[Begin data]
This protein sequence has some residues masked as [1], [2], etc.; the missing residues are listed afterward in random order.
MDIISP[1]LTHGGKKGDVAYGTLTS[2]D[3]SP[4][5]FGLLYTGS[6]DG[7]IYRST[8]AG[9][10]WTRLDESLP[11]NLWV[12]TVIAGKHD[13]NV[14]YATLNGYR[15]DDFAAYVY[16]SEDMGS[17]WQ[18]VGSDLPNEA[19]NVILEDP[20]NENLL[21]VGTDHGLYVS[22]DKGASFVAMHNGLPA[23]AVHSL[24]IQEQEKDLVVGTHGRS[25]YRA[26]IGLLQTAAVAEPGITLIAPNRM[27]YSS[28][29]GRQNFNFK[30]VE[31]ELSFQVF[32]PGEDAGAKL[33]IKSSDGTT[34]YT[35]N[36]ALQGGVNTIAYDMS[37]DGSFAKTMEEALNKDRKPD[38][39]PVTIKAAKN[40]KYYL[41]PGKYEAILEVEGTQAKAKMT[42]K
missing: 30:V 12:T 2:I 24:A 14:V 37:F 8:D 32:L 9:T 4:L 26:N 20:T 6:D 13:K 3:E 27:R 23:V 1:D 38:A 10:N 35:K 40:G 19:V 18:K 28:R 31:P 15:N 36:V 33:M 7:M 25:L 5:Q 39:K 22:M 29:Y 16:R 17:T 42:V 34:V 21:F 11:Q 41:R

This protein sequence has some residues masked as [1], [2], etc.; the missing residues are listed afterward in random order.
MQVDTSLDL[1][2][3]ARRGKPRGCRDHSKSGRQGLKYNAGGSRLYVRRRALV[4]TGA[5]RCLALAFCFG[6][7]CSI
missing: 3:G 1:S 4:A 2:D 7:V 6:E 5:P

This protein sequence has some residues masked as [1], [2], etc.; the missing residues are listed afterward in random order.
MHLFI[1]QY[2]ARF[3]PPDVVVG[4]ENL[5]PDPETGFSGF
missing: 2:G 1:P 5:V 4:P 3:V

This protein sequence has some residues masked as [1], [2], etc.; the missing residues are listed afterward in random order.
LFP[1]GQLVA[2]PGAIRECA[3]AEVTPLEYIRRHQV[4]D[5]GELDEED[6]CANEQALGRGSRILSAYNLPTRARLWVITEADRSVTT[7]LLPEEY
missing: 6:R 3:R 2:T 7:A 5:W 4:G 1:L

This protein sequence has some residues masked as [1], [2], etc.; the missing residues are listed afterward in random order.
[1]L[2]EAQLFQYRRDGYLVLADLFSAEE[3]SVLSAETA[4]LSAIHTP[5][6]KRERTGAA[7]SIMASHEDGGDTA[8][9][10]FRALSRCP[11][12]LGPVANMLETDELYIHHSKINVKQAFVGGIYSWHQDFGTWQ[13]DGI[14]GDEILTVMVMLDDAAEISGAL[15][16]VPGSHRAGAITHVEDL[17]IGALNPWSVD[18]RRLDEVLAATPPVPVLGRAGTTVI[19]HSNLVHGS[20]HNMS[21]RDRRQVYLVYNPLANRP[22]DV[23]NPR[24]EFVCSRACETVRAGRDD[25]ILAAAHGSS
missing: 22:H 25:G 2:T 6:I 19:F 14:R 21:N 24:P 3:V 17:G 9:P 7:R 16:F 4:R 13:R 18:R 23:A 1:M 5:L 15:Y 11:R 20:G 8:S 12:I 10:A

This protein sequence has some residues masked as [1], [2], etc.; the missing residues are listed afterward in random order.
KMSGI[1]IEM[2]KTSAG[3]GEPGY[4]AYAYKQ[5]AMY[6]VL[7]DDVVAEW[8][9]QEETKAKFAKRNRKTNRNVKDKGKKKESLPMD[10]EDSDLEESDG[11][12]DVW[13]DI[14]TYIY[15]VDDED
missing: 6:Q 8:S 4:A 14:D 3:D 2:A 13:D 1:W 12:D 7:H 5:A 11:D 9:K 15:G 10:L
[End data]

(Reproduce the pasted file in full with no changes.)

This protein sequence has some residues masked as [1], [2], etc.; the missing residues are listed afterward in random order.
MDIISP[1]LTHGGKKGDVAYGTLTS[2]D[3]SP[4][5]FGLLYTGS[6]DG[7]IYRST[8]AG[9][10]WTRLDESLP[11]NLWV[12]TVIAGKHD[13]NV[14]YATLNGYR[15]DDFAAYVY[16]SEDMGS[17]WQ[18]VGSDLPNEA[19]NVILEDP[20]NENLL[21]VGTDHGLYVS[22]DKGASFVAMHNGLPA[23]AVHSL[24]IQEQEKDLVVGTHGRS[25]YRA[26]IGLLQTAAVAEPGITLIAPNRM[27]YSS[28][29]GRQNFNFK[30]VE[31]ELSFQVF[32]PGEDAGAKL[33]IKSSDGTT[34]YT[35]N[36]ALQGGVNTIAYDMS[37]DGSFAKTMEEALNKDRKPD[38][39]PVTIKAAKN[40]KYYL[41]PGKYEAILEVEGTQAKAKMT[42]K
missing: 30:V 12:T 2:I 24:A 14:V 37:F 8:D 32:L 9:T 4:L 26:N 20:T 6:D 13:K 3:E 27:R 23:V 1:D 38:A 10:N 35:K 40:G 19:V 18:K 28:R 31:P 15:N 36:V 33:M 7:M 25:L 5:Q 39:K 22:M 29:Y 16:R 17:T 42:V 34:V 21:F 11:Q 41:R

This protein sequence has some residues masked as [1], [2], etc.; the missing residues are listed afterward in random order.
MQVDTSLDL[1][2][3]ARRGKPRGCRDHSKSGRQGLKYNAGGSRLYVRRRALV[4]TGA[5]RCLALAFCFG[6][7]CSI
missing: 3:G 1:S 4:A 2:D 7:V 6:E 5:P

This protein sequence has some residues masked as [1], [2], etc.; the missing residues are listed afterward in random order.
MHLFI[1]QY[2]ARF[3]PPDVVVG[4]ENL[5]PDPETGFSGF
missing: 2:G 1:P 5:V 4:P 3:V

This protein sequence has some residues masked as [1], [2], etc.; the missing residues are listed afterward in random order.
LFP[1]GQLVA[2]PGAIRECA[3]AEVTPLEYIRRHQV[4]D[5]GELDEED[6]CANEQALGRGSRILSAYNLPTRARLWVITEADRSVTT[7]LLPEEY
missing: 6:R 3:R 2:T 7:A 5:W 4:G 1:L

This protein sequence has some residues masked as [1], [2], etc.; the missing residues are listed afterward in random order.
[1]L[2]EAQLFQYRRDGYLVLADLFSAEE[3]SVLSAETA[4]LSAIHTP[5][6]KRERTGAA[7]SIMASHEDGGDTA[8][9][10]FRALSRCP[11][12]LGPVANMLETDELYIHHSKINVKQAFVGGIYSWHQDFGTWQ[13]DGI[14]GDEILTVMVMLDDAAEISGAL[15][16]VPGSHRAGAITHVEDL[17]IGALNPWSVD[18]RRLDEVLAATPPVPVLGRAGTTVI[19]HSNLVHGS[20]HNMS[21]RDRRQVYLVYNPLANRP[22]DV[23]NPR[24]EFVCSRACETVRAGRDD[25]ILAAAHGSS
missing: 22:H 25:G 2:T 6:I 19:F 14:R 21:N 24:P 3:V 17:G 9:P 7:R 16:F 4:R 13:R 18:R 23:A 1:M 5:L 15:Y 11:R 20:G 8:S 12:I 10:A

This protein sequence has some residues masked as [1], [2], etc.; the missing residues are listed afterward in random order.
KMSGI[1]IEM[2]KTSAG[3]GEPGY[4]AYAYKQ[5]AMY[6]VL[7]DDVVAEW[8][9]QEETKAKFAKRNRKTNRNVKDKGKKKESLPMD[10]EDSDLEESDG[11][12]DVW[13]DI[14]TYIY[15]VDDED
missing: 6:Q 8:S 4:A 14:D 3:D 2:A 13:D 1:W 12:D 7:H 5:A 11:D 9:K 15:G 10:L